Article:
Q&A: How to I tell my MIL to back off? (nicely)?

Question by mrsjones09: How to I tell my MIL to back off? (nicely)?
After a year or more of praying and budgeting and saving, my husband and I have made the decision for me to quit my job and be a stay-at-home mama. We are financially secure and can easily make it on one salary, although we will be making a few cuts in certain areas. He and I are thrilled, and the kids are so happy to have Mom at home now. The rest of our family is in full support, but his mom called today and just chewed his ear about how upset she was that I was quitting. Some of her reasoning: “There are people out there just dying for a good job, and you would just walk away from yours?” also, “What are you going to do for insurance?” Oh and my favorite, “Dad and I are going to be the ones who are responsible for bailing you out.” Certainly as a mom she’d have a right to be concerned if we were making a flippant decision, but we’ve thought this through carefully for a long time and it is clearly the right thing to do. We’ve got the insurance thing nailed down, and as far as the people who are dying for jobs well guess what? One just opened up-mine! That’s like telling my kids they had better eat their food because of the starving kids in India. As if our situation relates to the other. And yes, my hubby has borrowed money from them in the past but it has been paid in full for a long time now. And we’ve made it clear to her that I’m not going to be sitting around eating bonbons…we have 3 kids so I am definitely going to be plenty busy. Anyway my question is has anyone been in the situation of a parent’s total disapproval and how do you deal with it respectfully? Moreover, how do you forgive and get on with life and not let the naysayer bring you down? Stay at home moms, how do you deal with the people who think less of you not having a “real” job?

Best answer:

Answer by Dena
OOh geez. What a whack job your MIL is. There is no nice way to tell her because even if to you it is nice, she’ll find a way to take it in a negative way, trust me. I know how these people operate. There is no satisfying them. They are crazy-makers. My father in law (whom thankfully lives far away now) used to ask me how I planned on helping out my husband more financially, when I was already working full time (and so was my husband!) He kind of had issues against women though. We recently saw him (it had been 9 yrs!.) and he had not changed. The only choice to make with ACTUAL results is to distance yourself from these people. Whether that be geographically, or emotionally.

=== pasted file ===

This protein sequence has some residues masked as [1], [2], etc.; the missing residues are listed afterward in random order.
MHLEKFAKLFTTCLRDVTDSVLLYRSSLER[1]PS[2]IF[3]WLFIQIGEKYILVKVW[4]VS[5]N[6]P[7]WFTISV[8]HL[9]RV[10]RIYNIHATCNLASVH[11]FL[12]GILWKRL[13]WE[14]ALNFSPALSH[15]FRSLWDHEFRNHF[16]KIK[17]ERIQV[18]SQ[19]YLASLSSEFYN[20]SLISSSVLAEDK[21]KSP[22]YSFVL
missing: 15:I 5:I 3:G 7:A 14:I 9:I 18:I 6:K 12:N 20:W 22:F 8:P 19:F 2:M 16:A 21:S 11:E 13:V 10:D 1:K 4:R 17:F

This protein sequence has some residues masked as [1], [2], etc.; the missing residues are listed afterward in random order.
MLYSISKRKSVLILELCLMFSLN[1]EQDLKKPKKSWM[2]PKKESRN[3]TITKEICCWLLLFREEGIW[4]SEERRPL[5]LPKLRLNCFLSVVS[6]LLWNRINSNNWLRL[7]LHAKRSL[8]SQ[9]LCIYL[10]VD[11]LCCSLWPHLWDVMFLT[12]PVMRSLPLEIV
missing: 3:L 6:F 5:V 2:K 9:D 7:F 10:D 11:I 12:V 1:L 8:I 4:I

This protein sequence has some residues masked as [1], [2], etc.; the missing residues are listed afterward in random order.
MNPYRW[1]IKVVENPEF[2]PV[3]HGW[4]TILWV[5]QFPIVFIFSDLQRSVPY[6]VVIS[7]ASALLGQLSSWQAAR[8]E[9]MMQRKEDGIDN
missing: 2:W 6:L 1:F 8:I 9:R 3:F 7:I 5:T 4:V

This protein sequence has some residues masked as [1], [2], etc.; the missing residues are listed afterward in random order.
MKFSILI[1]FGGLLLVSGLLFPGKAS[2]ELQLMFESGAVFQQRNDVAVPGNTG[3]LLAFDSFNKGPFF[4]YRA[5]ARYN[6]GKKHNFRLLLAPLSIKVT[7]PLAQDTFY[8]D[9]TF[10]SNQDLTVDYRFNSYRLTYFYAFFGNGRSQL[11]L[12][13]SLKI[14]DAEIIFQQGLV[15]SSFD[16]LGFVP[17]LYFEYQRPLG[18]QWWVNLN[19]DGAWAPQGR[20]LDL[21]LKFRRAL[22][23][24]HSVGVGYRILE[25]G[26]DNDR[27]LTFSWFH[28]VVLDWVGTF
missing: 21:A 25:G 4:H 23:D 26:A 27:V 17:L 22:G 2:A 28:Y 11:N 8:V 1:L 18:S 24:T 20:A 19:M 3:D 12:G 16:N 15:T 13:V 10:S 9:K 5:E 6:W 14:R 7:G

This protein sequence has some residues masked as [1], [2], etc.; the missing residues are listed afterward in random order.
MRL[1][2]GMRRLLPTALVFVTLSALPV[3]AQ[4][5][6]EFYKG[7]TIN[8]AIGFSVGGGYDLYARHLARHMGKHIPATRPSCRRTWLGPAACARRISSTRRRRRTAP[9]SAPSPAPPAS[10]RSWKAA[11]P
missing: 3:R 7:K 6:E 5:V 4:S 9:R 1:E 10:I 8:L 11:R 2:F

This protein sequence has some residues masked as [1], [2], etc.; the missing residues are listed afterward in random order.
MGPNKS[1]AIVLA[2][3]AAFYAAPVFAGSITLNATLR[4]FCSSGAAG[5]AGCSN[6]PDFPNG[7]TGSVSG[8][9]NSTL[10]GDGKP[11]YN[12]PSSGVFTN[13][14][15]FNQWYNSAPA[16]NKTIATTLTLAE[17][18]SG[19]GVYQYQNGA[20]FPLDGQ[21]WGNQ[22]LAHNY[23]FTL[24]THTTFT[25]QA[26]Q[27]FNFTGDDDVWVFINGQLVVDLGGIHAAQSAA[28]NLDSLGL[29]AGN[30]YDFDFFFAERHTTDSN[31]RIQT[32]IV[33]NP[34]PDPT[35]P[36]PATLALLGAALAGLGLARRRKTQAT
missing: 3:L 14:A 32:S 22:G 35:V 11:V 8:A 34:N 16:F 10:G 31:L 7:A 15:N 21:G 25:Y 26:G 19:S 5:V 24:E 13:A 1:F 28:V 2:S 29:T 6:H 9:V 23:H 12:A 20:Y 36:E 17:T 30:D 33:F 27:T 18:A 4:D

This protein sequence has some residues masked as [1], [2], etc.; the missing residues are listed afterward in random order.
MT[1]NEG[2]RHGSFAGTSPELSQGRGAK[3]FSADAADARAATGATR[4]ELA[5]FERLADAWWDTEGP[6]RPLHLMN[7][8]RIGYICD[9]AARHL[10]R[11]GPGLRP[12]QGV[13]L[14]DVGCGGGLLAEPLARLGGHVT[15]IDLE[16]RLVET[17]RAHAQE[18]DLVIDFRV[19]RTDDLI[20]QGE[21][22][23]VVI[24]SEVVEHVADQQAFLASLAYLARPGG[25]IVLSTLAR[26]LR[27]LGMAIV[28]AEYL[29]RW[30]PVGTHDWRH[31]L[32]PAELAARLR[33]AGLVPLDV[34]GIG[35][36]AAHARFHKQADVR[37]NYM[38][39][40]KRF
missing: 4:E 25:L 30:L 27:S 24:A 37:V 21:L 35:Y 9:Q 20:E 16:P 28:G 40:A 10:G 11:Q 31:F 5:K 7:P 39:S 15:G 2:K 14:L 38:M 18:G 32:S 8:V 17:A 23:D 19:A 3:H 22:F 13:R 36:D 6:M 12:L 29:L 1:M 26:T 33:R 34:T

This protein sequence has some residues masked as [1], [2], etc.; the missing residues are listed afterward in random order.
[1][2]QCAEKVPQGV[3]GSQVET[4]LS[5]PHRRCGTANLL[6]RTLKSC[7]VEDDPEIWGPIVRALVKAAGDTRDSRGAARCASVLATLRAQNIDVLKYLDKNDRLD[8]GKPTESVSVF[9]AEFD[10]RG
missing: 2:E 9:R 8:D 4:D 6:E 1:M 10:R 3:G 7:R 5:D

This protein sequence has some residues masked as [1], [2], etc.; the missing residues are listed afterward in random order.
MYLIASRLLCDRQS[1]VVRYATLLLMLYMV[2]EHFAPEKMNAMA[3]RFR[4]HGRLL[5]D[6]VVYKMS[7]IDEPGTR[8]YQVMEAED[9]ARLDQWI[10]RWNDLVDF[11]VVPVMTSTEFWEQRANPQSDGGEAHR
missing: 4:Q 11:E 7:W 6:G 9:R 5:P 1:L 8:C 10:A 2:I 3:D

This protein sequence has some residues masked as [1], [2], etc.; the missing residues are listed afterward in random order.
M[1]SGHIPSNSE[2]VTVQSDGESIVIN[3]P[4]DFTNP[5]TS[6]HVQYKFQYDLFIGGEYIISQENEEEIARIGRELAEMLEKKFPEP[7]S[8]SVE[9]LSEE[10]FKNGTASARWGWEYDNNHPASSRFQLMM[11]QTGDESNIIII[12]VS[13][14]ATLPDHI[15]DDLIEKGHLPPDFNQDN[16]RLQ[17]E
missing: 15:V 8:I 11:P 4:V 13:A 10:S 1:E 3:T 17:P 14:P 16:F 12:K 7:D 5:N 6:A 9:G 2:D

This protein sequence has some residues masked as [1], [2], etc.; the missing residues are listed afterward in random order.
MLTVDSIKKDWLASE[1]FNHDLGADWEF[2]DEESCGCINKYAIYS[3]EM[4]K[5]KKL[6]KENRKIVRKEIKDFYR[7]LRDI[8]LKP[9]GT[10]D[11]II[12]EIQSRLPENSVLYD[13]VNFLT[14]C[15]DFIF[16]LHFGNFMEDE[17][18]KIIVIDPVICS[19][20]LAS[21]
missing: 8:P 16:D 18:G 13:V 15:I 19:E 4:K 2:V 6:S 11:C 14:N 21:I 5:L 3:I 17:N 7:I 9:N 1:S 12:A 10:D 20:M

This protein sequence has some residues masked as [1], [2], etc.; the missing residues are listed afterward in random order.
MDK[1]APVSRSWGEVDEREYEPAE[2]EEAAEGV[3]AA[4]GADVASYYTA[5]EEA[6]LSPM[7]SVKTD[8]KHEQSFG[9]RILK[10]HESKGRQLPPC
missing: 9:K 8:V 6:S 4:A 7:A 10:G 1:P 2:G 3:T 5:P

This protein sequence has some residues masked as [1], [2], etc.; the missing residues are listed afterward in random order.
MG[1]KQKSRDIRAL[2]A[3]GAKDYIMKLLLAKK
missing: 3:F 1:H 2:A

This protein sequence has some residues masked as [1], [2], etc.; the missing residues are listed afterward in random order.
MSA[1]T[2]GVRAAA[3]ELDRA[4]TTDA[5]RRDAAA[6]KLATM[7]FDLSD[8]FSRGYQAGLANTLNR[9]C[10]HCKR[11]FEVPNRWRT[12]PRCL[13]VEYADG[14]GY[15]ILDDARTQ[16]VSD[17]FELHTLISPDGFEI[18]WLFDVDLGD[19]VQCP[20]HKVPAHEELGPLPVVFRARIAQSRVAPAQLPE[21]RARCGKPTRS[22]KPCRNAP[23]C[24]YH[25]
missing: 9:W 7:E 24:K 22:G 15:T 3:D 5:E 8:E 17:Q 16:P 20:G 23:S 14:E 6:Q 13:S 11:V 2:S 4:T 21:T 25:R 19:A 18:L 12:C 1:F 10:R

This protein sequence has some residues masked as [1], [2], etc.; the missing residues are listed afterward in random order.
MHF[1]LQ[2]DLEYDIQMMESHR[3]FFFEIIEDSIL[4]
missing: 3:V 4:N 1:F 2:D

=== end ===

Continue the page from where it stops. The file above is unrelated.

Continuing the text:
What do you think? Answer below!

1 comment to Q&A: How to I tell my MIL to back off? (nicely)?

  • deepsoul20

    Well, from what I can tell you and your husband are Christians. I think it’s great you want to stay home. I plan on doing this as well when my husband and I start a family. You say you’ve made cut backs. So it seems like you’ve thought this through. And if you feel the peace from God, that’s all that matters. He will help to provide you with your needs. He see’s you have your children’s best interest at heart. I can also see and understand how you don’t want to disrespect the inlaws. However, in a Christian marriage, you leave your mother and father in a spiritual sense and cleave to your spouse. That doesn’t mean you let what the parents say go in one ear and out the other. Listen to what they have to say with the attitude of them being older and wiser. But calmly explain your side and what you feel God telling you to do. After all, you and your husband are the ones going to be dealing with the cutbacks and hardships. Like I read in a book on submission, don’t let the world fool you in thinking you have to be a two household income. You can give up things and make adjustments even if it means not having two or three big expensive automobiles, a three story home, internet and cable access in every room of the house and going on two big family vacations a year. It comes down to what is most important, which is family. And it seems a lot of people have forgotten that. No wonder we see so many dysfunctional kids who hardly see mom and dad because they are being raised by a daycare and around other kids living with low value systems. Then as they become teens, they act out and are defiant because both mom and dad are working long hours and are never home. Just so the kids and themselves can have nice luxuries which by the way will not be going with us when we die. God bless, and let the lord lead you and your husband to what he thinks is best.

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